A recent New York Times-Siena poll found that young voters overwhelmingly oppose President Biden’s re-election bid.
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Young voters are done with President Biden.
And, unless they want the next generation to sour on their party, the Democrats must hear America’s youngest voters loud and clear.
A New York Times-Siena poll conducted between July 23-27, showed Biden’s approval is in the dumps with voters as a whole — and truly dismal with young people in particular.
Eighteen- to 29-year-old voters overwhelmingly expressed dissatisfaction with the President.
Just 4% said they had a very favorable opinion of him, versus 17% of the general population.
And similarly, 4% of young people strongly approve of the president, as compared with 18% of Americans overall.
But it hasn’t always been this way.
Gen Z was fairly bullish on Biden in the last election cycle.
That’s an approval rating higher even than Barack Obama’s was for much of his presidency.
But seeing Biden in action has given young people pause. How could it not, with the president presiding over a lackluster economy, weathering corruption concerns, and demonizing political opponents — all while bungling speeches, falling off of bikes, and getting lost at the White House.
It’s little wonder his youth approval rating has tanked since taking office.
That same Harvard poll found just 36% of 18- to 29-year-olds approve of Biden today — a staggering 23-point decline that represents the most dramatic fall of any demographic.
The writing has been on the wall for years. Young people have been souring on their once-favored candidate.
And 18- to 29-year-old likely Democratic primary voters are making it clear: they want someone else.
Why hasn’t the Democratic establishment listened to them?
Just 17% want to see the Democratic Party re-nominate Biden in 2024, compared with 45% of all Democratic primary voters.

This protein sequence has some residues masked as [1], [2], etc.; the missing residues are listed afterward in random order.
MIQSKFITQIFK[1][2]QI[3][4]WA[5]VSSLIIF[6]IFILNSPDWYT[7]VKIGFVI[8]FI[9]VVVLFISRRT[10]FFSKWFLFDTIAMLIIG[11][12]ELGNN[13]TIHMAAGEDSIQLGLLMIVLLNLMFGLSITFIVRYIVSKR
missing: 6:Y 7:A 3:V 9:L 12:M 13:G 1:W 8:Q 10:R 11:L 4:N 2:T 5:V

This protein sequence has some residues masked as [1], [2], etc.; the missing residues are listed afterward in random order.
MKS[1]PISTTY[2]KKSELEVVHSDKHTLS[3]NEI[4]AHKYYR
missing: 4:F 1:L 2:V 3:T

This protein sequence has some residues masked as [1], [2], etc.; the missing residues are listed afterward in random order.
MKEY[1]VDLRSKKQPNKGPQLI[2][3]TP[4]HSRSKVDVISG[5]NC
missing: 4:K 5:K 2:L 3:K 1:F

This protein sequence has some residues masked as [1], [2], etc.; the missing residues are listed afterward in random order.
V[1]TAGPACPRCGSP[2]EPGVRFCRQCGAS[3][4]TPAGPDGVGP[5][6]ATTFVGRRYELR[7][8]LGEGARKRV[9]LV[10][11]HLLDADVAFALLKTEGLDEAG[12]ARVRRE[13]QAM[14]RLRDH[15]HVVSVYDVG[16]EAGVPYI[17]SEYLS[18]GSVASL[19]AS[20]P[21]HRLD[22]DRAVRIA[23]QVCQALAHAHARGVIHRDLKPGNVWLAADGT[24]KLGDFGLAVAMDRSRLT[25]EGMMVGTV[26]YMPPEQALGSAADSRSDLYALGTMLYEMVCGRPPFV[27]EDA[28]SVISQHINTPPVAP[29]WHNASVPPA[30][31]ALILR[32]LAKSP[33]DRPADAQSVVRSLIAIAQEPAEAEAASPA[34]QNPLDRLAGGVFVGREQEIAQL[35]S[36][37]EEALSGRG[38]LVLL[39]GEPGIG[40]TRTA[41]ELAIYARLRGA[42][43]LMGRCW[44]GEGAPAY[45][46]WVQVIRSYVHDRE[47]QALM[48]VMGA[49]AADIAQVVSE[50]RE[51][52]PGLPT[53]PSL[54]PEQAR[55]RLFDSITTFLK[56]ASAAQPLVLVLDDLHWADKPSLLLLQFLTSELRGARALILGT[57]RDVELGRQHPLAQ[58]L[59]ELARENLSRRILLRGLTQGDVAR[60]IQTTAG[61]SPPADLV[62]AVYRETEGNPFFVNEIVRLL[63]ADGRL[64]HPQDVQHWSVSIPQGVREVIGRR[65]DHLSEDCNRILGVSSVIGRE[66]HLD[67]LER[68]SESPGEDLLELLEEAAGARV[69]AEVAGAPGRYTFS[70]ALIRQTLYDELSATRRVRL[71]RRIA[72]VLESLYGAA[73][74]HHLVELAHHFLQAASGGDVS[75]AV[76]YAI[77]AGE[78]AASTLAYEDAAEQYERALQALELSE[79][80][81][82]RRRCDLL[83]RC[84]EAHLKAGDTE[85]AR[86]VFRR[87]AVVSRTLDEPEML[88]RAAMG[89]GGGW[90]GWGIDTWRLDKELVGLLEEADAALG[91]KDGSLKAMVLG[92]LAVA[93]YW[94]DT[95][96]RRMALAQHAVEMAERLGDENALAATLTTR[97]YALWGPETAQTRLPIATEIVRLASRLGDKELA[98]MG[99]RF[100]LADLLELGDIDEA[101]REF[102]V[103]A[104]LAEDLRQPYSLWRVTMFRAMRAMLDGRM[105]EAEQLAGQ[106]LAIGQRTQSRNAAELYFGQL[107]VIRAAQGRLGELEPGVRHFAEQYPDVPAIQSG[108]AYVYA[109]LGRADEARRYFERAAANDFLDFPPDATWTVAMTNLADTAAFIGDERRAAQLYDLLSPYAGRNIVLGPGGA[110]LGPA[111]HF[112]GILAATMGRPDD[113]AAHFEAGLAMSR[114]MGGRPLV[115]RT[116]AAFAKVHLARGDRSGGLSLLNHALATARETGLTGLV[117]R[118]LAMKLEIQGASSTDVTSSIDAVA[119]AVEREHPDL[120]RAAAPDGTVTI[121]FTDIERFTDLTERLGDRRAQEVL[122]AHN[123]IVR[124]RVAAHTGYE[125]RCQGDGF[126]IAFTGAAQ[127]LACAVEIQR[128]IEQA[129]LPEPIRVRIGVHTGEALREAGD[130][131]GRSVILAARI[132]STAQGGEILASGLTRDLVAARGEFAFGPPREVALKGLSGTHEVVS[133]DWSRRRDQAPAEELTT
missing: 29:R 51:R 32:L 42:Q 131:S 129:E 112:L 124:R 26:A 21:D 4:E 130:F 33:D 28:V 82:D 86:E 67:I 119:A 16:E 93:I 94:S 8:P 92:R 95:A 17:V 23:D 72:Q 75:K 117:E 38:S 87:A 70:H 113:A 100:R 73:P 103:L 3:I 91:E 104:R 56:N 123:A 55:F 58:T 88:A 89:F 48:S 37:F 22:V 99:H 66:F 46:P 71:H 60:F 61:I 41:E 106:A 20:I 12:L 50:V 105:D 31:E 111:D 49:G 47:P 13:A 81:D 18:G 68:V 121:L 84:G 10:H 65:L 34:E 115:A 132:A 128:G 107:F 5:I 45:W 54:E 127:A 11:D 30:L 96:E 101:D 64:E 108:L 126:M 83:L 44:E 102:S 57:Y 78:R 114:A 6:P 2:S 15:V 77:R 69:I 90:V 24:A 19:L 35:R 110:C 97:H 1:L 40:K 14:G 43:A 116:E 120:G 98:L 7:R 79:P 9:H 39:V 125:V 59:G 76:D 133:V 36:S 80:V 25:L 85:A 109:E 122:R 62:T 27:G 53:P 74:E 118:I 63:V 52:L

Why? Mostly it’s because he’s too old, say 40% of young Democratic primary voters seeking an alternative candidate.
That’s twice the number of voters who simply want someone else and more than three times the number with a negative view of his job performance.
Is it any wonder that someone who would be 86 years old by the end of his second term isn’t landing with young people?
After all, who can forget when the President responded to Scott Pelley’s question about his mental focus on “60 Minutes” with the now-infamous, “Oh, it’s focused. I’d say it’s — I think it’s — I — I haven’t — look, I have trouble even mentioning, even saying to myself, my own head, the number of years. I no more think of myself as being as old as I am than fly.”
When it comes to choosing another candidate, they seem to be open to just about anyone else — even though many have no idea who that would be.
Robert F. Kennedy Jr. pulled in 13% of the youth support.
And Marianne Williamson is right on Biden’s heels with the support of 27% of 18- to 29-year-olds.
Williamson is enjoying a particularly disproportionate lead among young Democrats precisely because she’s actually meeting young voters in their own spaces and on their own terms.
Williamson has been doing the alternative media podcast circuit and dominating social media — raking in north of half a million followers on TikTok with her intimate, selfie-style videos.
The White House is taking the opposite approach, as an out-of-touch Biden recently gave a rare interview to . . . yes . . . the Weather Channel of all places.
Meanwhile, Cornel West’s Green Party bid is sending the White House into a panic, Andrew Yang’s cross-partisan Forward Party is prepping to run its first slew of candidates, and the bipartisan political organization No-Labels teased a third-party ticket.
Today, dissatisfied young voters have more alternatives than ever before.
This is why in 2024, they very well may turn elsewhere.
After all, more Gen Zers are self-identified independents than Democrats and Republicans combined. This next generation has an “earn my vote” attitude — and candidates should pay attention considering half of all eligible voters will be Gen Z or millennials by 2028.
If they don’t, young voters might turn their back on the party — or the two-party system entirely.